Vlașca region is between the Argeș and Teleorman rivers extending to the Danube centred on the city of Giurgiu. The ethnographic zone takes its location and name from the county formed in 1864. The name Vlașca is from the Slavic for Romanians, and joins the old forest area of Codrii Vlăsiei towards București, from which it appears to have been named . However, this old forest area Codrii Vlăsiei is actually now in the neighbouring region, stretching south from the mountains of Prahova to south of Bucharest and the Bărăgan plains to the east. The forests were cleared in the …read more

Kalush teams in Bulgaria

The extent of Kalushari (Călușari) in the more distant past is difficult to assess, although Marinov (late 19th century) documented traditions that took place during rusali in villages in many regions of Bulgaria. From accounts written in the late 19th and early 20th century, when living memories stretched back to the early 1800s it seems clear that Kalush in its ritual form that was practiced in villages in northern Bulgaria was similar to that in southern Romania.

Калушари, Kalushari, Călușari in Bulgaria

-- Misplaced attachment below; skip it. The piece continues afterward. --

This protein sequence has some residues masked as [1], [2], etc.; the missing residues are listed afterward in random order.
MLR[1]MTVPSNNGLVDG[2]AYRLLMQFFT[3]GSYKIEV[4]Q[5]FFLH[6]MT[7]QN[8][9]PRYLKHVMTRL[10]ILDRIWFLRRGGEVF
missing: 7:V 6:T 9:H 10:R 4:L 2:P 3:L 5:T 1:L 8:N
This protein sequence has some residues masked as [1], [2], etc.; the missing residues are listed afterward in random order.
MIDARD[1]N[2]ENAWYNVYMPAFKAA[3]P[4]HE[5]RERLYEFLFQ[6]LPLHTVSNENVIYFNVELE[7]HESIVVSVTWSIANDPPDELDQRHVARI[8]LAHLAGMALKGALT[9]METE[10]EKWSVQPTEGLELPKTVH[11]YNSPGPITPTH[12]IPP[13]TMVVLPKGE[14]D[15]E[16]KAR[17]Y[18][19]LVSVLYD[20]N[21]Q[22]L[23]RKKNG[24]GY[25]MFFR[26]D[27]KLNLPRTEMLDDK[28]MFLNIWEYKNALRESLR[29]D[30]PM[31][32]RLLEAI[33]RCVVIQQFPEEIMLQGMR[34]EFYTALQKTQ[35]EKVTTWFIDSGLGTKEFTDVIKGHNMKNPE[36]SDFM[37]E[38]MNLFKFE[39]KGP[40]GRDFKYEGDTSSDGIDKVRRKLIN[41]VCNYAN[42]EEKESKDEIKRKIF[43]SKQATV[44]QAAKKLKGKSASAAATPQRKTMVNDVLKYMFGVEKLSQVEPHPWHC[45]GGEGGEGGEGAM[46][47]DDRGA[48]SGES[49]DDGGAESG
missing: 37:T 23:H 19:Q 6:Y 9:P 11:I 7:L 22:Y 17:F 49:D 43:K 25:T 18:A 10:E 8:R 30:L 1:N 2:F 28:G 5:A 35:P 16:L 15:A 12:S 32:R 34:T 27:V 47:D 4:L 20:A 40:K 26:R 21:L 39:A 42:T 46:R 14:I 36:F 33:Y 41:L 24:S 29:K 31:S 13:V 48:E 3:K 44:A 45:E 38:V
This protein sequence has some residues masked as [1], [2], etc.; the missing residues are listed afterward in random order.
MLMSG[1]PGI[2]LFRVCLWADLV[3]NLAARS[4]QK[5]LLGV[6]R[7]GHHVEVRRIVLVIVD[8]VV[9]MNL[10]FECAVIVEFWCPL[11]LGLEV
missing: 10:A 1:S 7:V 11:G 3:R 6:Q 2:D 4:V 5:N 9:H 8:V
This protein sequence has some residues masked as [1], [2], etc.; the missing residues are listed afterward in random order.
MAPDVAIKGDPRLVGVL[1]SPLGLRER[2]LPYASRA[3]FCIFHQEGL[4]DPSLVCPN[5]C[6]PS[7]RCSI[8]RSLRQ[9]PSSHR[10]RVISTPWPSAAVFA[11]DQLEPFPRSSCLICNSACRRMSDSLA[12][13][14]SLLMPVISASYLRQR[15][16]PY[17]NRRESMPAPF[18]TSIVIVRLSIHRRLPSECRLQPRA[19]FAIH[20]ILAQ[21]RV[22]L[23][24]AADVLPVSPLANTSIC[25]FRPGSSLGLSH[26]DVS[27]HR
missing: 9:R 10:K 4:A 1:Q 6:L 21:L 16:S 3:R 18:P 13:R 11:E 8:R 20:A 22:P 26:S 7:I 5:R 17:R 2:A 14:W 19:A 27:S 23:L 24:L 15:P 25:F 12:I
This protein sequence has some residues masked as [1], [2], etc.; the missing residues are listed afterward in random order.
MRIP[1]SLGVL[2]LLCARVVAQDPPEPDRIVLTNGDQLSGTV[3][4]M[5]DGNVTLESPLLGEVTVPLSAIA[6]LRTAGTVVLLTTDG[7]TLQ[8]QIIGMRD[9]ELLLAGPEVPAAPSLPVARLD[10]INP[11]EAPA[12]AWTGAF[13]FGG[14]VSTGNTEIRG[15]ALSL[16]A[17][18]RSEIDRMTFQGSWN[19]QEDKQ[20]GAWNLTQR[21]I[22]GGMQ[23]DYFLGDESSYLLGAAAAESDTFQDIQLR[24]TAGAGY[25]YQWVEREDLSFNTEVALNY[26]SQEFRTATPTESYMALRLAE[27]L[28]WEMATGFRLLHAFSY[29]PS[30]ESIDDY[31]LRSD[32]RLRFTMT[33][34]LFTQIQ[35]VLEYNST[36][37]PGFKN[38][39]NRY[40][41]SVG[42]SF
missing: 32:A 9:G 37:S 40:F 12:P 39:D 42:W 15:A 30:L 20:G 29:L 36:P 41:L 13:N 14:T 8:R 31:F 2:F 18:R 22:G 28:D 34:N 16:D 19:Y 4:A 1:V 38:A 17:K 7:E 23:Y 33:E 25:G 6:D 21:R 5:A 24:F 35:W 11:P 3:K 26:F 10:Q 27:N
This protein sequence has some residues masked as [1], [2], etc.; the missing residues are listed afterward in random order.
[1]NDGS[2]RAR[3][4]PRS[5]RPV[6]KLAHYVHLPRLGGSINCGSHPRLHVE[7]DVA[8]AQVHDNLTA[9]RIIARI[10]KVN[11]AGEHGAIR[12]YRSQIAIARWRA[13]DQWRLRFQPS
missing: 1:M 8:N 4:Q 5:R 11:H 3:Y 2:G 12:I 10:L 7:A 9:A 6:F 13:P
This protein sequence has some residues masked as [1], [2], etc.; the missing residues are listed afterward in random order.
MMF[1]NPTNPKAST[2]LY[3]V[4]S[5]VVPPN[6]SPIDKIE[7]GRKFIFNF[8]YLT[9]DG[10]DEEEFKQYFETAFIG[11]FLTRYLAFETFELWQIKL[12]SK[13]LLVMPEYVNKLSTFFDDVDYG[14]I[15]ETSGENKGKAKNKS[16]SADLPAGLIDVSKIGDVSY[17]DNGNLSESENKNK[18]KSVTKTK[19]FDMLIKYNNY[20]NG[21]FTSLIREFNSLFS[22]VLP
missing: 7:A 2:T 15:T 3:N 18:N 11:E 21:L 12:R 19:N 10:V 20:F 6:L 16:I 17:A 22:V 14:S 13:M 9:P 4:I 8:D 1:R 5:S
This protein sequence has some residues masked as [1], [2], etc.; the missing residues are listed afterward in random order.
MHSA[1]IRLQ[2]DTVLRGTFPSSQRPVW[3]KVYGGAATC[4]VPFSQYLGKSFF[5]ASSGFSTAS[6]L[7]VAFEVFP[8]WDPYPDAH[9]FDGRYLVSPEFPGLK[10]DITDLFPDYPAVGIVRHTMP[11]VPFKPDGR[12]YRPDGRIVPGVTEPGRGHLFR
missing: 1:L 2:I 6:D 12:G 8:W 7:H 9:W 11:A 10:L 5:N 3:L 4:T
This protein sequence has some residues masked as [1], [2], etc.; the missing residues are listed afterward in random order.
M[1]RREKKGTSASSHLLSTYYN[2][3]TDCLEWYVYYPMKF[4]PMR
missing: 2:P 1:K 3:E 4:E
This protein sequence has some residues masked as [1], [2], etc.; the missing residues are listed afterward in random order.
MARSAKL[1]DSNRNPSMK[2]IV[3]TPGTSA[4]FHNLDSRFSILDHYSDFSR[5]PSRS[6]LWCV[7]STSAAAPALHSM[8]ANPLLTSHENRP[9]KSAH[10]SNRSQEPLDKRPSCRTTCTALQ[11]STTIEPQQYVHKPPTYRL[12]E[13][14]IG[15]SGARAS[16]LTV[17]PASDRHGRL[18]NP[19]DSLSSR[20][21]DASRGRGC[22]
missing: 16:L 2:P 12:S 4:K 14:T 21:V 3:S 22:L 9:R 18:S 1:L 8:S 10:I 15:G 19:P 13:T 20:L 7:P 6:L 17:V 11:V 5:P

Kalush - Baikal (Байкал), Pleven, Bulgaria

This post is about the Căluș custom as it is now in Bulgaria where the spelling is Калуш in Cyrillic we have used the official transliteration into Latin script of Kalush when referring to the specific traditions in Bulgaria for consistency with the usage in these locations. This does not indicate any difference in pronunciation, origin or ethnic identities. The extent of Kalushari (Călușari) in the more distant past is difficult to assess, although Marinov (late 19th century) documented traditions that took place during rusali in villages in many regions of Bulgaria. From accounts written in the late 19th and …read more

The Căluș ritual

Căluș - Giurgița, Dolj, Romania

The Căluș ritual takes place during the period of Rusalii (Pentecost) which occurs fifty days after Orthodox Easter, and lasts for seven to nine days. This transitional period from spring to summer is when, according to Romanian and Slav folklore, malevolent fairies, known as iele are at their most active. During Rusalii the villagers were subject to certain work interdictions. They must not clean their houses, work in the fields, or with animals. If they broke these interdictions they could become possessed by the iele which resulted in a mysterious form of nervous illness which could only be cured by …read more